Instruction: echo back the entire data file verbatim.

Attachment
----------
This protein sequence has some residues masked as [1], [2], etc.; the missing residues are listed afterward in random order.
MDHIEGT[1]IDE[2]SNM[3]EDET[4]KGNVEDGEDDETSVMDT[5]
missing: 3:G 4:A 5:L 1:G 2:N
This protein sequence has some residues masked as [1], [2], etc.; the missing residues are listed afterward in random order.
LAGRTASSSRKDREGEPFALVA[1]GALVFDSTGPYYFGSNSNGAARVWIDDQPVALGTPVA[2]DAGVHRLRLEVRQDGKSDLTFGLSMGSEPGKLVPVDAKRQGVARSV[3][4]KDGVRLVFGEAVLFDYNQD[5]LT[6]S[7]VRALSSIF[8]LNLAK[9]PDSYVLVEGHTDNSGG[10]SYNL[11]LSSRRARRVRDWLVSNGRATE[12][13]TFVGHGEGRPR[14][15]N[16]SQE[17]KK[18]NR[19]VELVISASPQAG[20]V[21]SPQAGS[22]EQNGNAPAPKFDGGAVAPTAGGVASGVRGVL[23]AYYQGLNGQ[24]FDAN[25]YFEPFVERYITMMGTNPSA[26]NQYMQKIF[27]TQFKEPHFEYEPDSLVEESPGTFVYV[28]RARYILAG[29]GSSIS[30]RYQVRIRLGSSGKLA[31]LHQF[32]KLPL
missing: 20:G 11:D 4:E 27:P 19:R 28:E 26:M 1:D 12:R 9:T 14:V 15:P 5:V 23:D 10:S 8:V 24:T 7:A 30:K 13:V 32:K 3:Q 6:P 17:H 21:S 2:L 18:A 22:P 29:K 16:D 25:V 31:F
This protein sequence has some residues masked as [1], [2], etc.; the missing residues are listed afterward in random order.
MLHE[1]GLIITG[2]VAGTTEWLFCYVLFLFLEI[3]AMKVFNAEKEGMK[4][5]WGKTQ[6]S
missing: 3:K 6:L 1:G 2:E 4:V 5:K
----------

This protein sequence has some residues masked as [1], [2], etc.; the missing residues are listed afterward in random order.
MDHIEGT[1]IDE[2]SNM[3]EDET[4]KGNVEDGEDDETSVMDT[5]
missing: 3:G 4:A 5:L 1:G 2:N
This protein sequence has some residues masked as [1], [2], etc.; the missing residues are listed afterward in random order.
LAGRTASSSRKDREGEPFALVA[1]GALVFDSTGPYYFGSNSNGAARVWIDDQPVALGTPVA[2]DAGVHRLRLEVRQDGKSDLTFGLSMGSEPGKLVPVDAKRQGVARSV[3][4]KDGVRLVFGEAVLFDYNQD[5]LT[6]S[7]VRALSSIF[8]LNLAK[9]PDSYVLVEGHTDNSGG[10]SYNL[11]LSSRRARRVRDWLVSNGRATE[12][13]TFVGHGEGRPR[14][15]N[16]SQE[17]KK[18]NR[19]VELVISASPQAG[20]V[21]SPQAGS[22]EQNGNAPAPKFDGGAVAPTAGGVASGVRGVL[23]AYYQGLNGQ[24]FDAN[25]YFEPFVERYITMMGTNPSA[26]NQYMQKIF[27]TQFKEPHFEYEPDSLVEESPGTFVYV[28]RARYILAG[29]GSSIS[30]RYQVRIRLGSSGKLA[31]LHQF[32]KLPL
missing: 20:G 11:D 4:E 27:P 19:R 28:E 26:M 1:D 12:R 9:T 14:V 15:P 5:V 23:D 10:S 8:V 24:T 7:A 30:K 13:V 32:K 3:Q 6:P 17:H 21:S 2:L 18:A 22:P 29:K 16:D 25:V 31:F
This protein sequence has some residues masked as [1], [2], etc.; the missing residues are listed afterward in random order.
MLHE[1]GLIITG[2]VAGTTEWLFCYVLFLFLEI[3]AMKVFNAEKEGMK[4][5]WGKTQ[6]S
missing: 3:K 6:L 1:G 2:E 4:V 5:K